Learn to Draw People - Symmetry in drawing




Facial Symmetry

An asymmetrical smile

A baby with an asymmetrical face

Looking at symmetry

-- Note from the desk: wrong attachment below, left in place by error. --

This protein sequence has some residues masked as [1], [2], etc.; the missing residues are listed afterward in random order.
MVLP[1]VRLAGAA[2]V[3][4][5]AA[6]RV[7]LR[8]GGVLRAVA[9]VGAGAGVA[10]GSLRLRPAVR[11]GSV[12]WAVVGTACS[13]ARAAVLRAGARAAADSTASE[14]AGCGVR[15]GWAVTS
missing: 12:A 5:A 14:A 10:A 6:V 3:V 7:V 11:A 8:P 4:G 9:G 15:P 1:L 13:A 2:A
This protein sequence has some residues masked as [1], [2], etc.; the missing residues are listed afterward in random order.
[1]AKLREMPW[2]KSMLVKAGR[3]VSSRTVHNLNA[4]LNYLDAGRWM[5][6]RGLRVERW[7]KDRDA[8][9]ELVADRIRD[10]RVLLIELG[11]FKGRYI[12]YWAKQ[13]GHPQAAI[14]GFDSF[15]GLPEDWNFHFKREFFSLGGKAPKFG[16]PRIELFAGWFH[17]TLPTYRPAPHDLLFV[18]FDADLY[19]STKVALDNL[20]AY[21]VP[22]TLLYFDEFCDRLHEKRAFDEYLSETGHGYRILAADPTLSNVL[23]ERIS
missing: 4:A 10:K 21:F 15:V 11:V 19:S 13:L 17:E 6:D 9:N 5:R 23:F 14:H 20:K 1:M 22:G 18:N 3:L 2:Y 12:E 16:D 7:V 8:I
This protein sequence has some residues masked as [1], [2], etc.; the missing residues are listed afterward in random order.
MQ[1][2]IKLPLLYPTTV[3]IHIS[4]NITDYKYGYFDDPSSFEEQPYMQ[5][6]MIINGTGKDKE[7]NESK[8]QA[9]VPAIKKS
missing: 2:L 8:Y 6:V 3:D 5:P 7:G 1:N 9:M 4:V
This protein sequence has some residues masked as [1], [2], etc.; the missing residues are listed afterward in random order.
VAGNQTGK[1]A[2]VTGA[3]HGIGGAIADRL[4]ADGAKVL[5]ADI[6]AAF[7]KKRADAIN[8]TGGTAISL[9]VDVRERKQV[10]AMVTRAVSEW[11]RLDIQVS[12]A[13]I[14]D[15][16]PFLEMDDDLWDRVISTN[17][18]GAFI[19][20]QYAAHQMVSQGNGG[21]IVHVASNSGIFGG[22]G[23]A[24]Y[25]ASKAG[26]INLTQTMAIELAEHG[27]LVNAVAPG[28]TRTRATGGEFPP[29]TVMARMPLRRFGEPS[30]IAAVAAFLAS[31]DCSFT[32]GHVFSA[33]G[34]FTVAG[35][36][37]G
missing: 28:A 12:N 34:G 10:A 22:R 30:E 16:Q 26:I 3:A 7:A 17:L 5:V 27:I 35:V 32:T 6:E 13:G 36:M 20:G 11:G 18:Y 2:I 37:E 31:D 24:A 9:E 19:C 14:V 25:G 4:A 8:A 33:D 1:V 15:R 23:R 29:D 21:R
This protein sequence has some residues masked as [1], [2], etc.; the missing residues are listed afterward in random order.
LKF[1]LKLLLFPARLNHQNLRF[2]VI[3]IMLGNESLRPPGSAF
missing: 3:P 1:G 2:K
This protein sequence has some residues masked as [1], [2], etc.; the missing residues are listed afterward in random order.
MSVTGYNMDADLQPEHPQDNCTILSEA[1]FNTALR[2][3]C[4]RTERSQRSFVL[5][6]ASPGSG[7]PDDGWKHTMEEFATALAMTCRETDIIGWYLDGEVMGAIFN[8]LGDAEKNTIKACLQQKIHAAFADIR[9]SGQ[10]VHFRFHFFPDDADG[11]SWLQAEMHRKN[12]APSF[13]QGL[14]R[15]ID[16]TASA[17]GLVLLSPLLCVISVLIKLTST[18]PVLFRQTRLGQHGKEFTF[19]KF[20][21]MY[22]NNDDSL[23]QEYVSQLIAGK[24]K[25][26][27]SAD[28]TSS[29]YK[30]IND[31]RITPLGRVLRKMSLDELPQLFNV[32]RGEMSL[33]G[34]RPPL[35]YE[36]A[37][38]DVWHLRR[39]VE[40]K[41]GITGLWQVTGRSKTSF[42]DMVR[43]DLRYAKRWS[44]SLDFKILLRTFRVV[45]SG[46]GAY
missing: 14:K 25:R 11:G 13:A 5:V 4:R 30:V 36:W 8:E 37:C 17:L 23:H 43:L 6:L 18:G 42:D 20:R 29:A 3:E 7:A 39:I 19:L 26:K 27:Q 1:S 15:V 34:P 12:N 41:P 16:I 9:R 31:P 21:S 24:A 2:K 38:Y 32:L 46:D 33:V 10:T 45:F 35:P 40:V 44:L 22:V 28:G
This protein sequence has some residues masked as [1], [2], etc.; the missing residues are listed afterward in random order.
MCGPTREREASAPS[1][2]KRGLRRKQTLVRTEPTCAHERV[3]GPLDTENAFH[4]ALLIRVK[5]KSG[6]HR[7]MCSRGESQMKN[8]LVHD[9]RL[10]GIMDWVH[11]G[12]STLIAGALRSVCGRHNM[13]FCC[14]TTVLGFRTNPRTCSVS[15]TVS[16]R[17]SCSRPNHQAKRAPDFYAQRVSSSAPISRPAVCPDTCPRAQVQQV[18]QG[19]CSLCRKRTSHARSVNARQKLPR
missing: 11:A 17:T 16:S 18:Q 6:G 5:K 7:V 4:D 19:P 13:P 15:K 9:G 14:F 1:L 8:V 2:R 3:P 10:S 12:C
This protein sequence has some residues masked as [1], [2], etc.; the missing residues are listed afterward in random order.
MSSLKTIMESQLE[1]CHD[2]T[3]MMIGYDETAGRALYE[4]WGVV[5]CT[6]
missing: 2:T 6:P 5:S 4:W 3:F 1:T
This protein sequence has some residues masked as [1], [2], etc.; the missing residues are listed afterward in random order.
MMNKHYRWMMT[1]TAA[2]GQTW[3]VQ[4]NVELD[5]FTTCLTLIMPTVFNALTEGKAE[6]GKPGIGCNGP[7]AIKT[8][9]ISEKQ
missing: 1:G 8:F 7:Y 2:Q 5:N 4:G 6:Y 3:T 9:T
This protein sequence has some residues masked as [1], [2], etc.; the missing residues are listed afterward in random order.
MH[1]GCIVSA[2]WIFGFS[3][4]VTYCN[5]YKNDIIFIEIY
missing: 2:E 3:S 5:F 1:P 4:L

Let's look at the straight on portrait now. Things are a bit more complicated than with a profile, because now you're dealing with the whole face, not just half of it. As with profiles, your mind is going to try and fool you into thinking some aspects of the face look a certain way when they really don't. Here's the first problem: The human face is not symmetrical, meaning that the left side of your face is NOT a mirror image of the right side of your face. Each eye is different, each lobe of your nose is different, and the left corner of your mouth may curl more than the right corner. Facial asymmetry is a natural thing, and is far more common than facial symmetry, but you don't really see it unless you're looking for it. Facial symmetry does exist, but it is very rare, and when we see it, we call it "beautiful". People called Supermodels often have symmetrical faces - that's why they're Supermodels. Supermodels are also an unrealistic standard of beauty because the vast majority of humankind does not have symmetry in their faces. But if you look at the "supermodels" really closely, I bet you'll find some that aren't so symmetrical. Asymmetry is not a bad thing, in fact, it's what makes us look like us. Which is why if you try and make both sides of the face look exactly alike when they're not, your drawing isn't going to look like your subject - the likeness will not be there. Look for symmetry, if it's there draw it, otherwise draw what you see. Draw the left eye, and when you come to the right eye, don't just draw the mirror image of the left because, chances are that the right looks different than the left. Try and forget that you've drawn the first eye and just draw the second eye the way you see it.  As you draw faces look at each facial element on it's own and see that each element looks different. And then draw each element as you see it, don't just draw the mirror image of the other element.

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